on that the alchemy of genius, or even of business tactmight have transmuted into gold, rotted useless; or worse, as a bait for the raider. The notes, that might have been a worthy pledge of governmental faith, bore no meaning now upon their face; and the soldier in the trench and the family at the desolate fireside-who might have been comfortably fed and clad — were gnawed with very hunger! And when the people murmured too loudly, a change was made in men, if not in policy. Even if Mr. Trenholm had the ability, he had no opportunity to prove it. The evil seed had been sown and the bitter fruit had grown apace. Confederate credit was dead! Even its own people had no more faith in the issues of their government; and they hesitated not-even while they groped on, ever on to the darkness coming faster and faster down upon them — to declare that the cause of their trouble was Mr. Memminger; with the President behind him. But, though the people saw the mismanagement and felt i
Thomas C. DeLeon, Four years in Rebel capitals: an inside view of life in the southern confederacy, from birth to death., Chapter 31: the Chinese-Wall blockade, abroad and at home. (search)
rom fifteen hundred to two thousand per cent. on its first cost. Still, even this profit as against the average of loss-perhaps two cargoes out of five-together with the uncertain value of paper money, left the trade hazardous. Only great capital, ready to renew promptly every loss, could supply the demand-heretofore shown to have grown morbid, under lost faith in governmental credit. Hence sprung the great blockade-breaking corporations, like the Bee Company, Collie & Co., or Fraser, Trenholm & Co. With capital and credit unlimited; with branches at every point of purchase, reshipment and entry; with constantly growing orders from the departments-these giant concerns could control the market and make their own terms. Their growing power soon became quasi dictation to Government itself; the national power was filtered through these alien arteries; and the South became the victim-its Treasury the mere catspaw — of the selfsame system, which clear sight and medium ability could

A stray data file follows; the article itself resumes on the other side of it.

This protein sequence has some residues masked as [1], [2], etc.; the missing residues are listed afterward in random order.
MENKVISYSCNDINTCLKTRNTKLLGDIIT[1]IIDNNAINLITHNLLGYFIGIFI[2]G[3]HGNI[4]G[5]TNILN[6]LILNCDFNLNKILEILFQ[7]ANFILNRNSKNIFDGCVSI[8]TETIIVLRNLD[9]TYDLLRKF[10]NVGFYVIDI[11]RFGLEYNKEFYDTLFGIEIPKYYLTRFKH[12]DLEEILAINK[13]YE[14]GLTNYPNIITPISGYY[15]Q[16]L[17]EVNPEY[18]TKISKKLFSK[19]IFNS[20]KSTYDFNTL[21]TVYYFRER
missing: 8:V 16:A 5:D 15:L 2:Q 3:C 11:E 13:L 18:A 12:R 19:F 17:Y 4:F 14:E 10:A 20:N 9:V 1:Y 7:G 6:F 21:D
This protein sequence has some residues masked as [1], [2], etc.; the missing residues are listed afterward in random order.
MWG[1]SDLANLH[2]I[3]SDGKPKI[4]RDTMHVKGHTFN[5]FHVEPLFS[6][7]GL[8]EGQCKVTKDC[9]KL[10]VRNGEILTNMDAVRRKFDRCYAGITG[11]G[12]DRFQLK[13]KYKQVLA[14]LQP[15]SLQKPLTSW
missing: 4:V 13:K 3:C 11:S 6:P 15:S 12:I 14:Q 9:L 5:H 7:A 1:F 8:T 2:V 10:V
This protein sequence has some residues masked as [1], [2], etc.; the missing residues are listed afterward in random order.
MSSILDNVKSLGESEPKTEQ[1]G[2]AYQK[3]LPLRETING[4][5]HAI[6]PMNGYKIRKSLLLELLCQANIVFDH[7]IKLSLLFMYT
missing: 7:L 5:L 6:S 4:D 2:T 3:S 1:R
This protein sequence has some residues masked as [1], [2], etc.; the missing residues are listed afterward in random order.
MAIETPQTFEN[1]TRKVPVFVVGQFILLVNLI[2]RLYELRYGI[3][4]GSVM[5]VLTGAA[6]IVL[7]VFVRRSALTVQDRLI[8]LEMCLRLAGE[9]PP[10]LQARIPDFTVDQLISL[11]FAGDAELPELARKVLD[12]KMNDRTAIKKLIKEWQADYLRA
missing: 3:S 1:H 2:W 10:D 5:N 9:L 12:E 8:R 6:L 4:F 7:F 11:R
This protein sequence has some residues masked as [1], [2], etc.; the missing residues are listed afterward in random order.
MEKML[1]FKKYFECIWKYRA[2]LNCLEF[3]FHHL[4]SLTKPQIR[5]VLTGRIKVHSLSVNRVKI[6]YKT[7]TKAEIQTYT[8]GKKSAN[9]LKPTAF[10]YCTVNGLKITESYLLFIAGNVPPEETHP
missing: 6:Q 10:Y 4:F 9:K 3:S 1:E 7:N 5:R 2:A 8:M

J. B. Jones, A Rebel War Clerk's Diary, XXX. September, 1863 (search)
torm has commenced, and the monitors are not in view of Charleston, having sought quiet waters. The Enquirer has again assailed Mr. Benjamin, particularly on account of the retention of Mr. Spence, financial agent in England (appointed by Mr. Memminger), an anti-slavery author, whose books advocate Southern independence. To-day a letter was sent to the Secretary of War, from Mr. Benjamin, stating the fact that the President had changed the whole financial programme for Europe. Frazer, Trenholm, & Co., Liverpool, are to be the custodians of the treasure in England, and Mr. McRae, in France, etc., and they would keep all the accounts of disbursements by the agents of departments, thus superseding Mr. Spence. I think this arrangement will somewhat affect the operations of Major Huse (who is a little censured in the letter, purporting to be dictated by the President, but really written by the President) and Col. Gorgas. If Wilmington continues in our possession, the transactions
J. B. Jones, A Rebel War Clerk's Diary, XXXII. November, 1863 (search)
north of Richmond, for the defense of the railroad in Hanover County. Miss Stevenson, sister of Major-Gen. Stevenson, has written the President for employment in one of the departments. He referred it to Mr. Memminger, who indorsed on it, coldly, as usual, there were no vacancies, and a hundred applications. The President sent it to the Secretary of War. He will be more polite. Another letter to-day from Mr. Memminger, requesting that a company, commanded by a son of his friend, Trenholm, of Charleston, be stationed at Ashville, where his family is staying. Lieut.-Gen. D. H. Hill has applied for a copy of Gen. Bragg's letter asking his removal from his army. The President sends a copy to the Secretary, who will probably comply, and there may be a personal affair, for Bragg's strictures on Hill as a general were pretty severe. There are rumors of a break in the cabinet, a majority, it is said, having been in favor of Bragg's removal. Bragg's disaster so shocked